The Malta Independent 21 May 2022, Saturday

Black lives matter

Saturday, 2 October 2021, 09:01 Last update: about 9 months ago

Do they really in Malta? We have been going from bad to worse. In July 2015, Daboma Jack was assaulted at the Valletta Bus Terminus for no reason at all. On 6 April 2019, Lassana Cisse Souleymane, a 42-year-old migrant worker from the Ivory Coast, was killed in a racially motivated drive-by shooting in Ħal Far. In March 2020, Mark Mwaka was brutally assaulted, again for no reason at all. In July, 2021 a 27-year-old Somali national in Mġarr harbour, Gozo, was attacked and thrown into the sea to the cheers of an onlooking crowd. The latest was the vile roadside dumping of an injured black worker, Jaiteh Lamin, near Selmun by a contractor.

I feel that I have to sincerely apologise on behalf of all those Maltese who have not simply declared themselves to be non-racist but, rather, anti-racist, to all those coloured people present in Malta who have been victims of racist abuse and violence as well as other forms of exploitation, reported or not, and extend my empathy and solidarity towards them. I want them to know that it is only a minority that is responsible for this appalling racist image and perception that Malta is being given in international fora.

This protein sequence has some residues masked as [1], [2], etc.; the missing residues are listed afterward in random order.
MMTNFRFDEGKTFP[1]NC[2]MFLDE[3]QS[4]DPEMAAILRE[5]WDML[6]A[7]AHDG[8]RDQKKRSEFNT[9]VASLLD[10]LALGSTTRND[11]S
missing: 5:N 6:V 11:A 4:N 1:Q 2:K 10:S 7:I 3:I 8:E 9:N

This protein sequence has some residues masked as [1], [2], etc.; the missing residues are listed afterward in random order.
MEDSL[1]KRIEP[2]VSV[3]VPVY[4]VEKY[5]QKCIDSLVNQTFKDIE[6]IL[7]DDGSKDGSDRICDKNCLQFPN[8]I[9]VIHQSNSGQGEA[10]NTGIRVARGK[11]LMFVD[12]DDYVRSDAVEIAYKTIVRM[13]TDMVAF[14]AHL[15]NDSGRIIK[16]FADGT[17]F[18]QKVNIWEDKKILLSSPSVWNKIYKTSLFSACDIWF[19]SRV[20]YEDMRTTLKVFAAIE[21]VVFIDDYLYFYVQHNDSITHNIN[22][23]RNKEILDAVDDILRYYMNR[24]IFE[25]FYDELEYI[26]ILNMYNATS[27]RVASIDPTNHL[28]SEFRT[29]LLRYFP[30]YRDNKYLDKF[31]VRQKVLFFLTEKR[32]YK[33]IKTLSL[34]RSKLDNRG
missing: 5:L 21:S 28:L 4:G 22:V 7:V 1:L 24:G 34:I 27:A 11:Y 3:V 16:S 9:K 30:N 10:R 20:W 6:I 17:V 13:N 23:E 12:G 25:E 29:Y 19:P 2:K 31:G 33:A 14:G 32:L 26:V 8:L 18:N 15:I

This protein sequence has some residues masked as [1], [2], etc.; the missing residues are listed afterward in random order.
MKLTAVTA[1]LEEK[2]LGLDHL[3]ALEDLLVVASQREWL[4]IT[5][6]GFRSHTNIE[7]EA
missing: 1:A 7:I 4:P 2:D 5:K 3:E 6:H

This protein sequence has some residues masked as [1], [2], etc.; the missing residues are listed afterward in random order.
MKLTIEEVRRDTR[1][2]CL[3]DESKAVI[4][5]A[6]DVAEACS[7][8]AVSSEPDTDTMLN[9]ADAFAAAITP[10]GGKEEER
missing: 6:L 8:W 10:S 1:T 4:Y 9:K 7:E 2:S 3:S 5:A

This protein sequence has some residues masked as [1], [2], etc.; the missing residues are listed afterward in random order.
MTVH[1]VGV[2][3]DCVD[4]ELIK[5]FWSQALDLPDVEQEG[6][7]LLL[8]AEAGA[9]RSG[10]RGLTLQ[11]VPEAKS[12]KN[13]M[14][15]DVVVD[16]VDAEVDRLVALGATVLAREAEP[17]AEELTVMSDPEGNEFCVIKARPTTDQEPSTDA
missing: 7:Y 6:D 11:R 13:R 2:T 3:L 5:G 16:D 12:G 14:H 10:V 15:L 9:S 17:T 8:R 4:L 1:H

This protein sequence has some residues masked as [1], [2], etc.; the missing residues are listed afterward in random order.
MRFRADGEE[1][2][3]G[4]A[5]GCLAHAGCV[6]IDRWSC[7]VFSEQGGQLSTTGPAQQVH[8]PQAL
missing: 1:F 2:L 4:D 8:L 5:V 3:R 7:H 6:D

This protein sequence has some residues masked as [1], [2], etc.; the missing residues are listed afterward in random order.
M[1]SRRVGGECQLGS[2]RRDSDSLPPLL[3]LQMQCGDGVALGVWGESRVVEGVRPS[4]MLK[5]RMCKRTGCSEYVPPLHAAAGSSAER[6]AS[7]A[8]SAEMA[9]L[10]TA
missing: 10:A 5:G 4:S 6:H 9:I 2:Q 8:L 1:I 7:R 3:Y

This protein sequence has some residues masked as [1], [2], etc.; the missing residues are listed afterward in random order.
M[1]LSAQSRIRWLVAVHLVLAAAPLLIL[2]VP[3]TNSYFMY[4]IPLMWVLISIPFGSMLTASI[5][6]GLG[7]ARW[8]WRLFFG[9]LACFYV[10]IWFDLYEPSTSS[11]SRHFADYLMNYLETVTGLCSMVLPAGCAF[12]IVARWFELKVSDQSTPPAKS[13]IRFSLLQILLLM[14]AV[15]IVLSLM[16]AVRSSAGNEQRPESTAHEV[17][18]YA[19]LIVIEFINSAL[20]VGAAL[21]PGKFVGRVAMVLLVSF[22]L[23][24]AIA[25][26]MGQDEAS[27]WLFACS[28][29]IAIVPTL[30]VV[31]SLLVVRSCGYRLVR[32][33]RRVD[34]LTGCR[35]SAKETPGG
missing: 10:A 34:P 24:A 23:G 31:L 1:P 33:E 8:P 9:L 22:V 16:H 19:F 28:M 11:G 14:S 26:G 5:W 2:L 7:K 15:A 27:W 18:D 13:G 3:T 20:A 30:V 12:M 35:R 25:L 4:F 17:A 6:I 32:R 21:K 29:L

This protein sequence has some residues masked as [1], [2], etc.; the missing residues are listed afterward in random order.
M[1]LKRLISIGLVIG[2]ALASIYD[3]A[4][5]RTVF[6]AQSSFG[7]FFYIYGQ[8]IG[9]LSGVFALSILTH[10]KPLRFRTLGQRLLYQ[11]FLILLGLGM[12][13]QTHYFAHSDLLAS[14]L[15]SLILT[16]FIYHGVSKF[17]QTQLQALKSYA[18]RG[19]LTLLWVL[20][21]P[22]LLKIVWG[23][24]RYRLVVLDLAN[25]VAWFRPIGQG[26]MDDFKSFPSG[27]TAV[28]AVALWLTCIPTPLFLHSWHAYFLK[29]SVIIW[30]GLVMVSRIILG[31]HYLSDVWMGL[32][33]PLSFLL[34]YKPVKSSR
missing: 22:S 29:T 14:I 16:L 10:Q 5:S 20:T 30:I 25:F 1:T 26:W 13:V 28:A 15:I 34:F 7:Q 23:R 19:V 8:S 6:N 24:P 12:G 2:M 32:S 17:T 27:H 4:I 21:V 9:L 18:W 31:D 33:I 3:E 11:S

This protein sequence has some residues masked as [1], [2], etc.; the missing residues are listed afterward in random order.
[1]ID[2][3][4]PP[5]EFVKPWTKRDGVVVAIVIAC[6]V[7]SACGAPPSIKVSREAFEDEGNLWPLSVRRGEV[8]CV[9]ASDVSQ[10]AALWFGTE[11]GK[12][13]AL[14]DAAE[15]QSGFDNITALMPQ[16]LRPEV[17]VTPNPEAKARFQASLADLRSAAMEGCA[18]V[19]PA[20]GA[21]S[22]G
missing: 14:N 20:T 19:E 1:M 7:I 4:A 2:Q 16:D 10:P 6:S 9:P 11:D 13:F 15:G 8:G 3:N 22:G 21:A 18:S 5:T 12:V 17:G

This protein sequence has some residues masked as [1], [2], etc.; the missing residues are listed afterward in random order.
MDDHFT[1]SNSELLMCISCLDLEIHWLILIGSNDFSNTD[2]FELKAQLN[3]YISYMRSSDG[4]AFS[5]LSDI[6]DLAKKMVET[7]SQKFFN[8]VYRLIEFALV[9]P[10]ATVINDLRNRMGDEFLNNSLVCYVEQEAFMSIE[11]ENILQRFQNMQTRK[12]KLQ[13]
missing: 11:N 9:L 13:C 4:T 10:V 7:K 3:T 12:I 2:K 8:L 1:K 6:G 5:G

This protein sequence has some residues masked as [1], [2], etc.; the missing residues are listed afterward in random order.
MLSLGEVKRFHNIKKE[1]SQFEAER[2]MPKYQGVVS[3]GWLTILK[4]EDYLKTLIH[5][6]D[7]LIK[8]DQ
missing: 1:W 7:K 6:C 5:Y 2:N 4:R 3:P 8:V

The idea of human dignity, found in almost all legal and political cultures, now plays a very significant role in political and legal discourse. The concept occupies a prominent place in our Constitution and international human rights conventions. The pursuit of dignity has always been a fundamental principle of every Maltese government. Yet unless we step up measures to eradicate this contagious racist disease that is threatening our society in the same manner that the Covid pandemic had threatened our livelihood, all talk about human dignity risks ending up empty and cheap talk with the effacement of personhood as a consequence.

We must start from the idea that blacks are indeed human, such that every commitment to equality after that will be unshakable and that blacks will no longer need allies who fight for their inclusion.


Dr Mark Said

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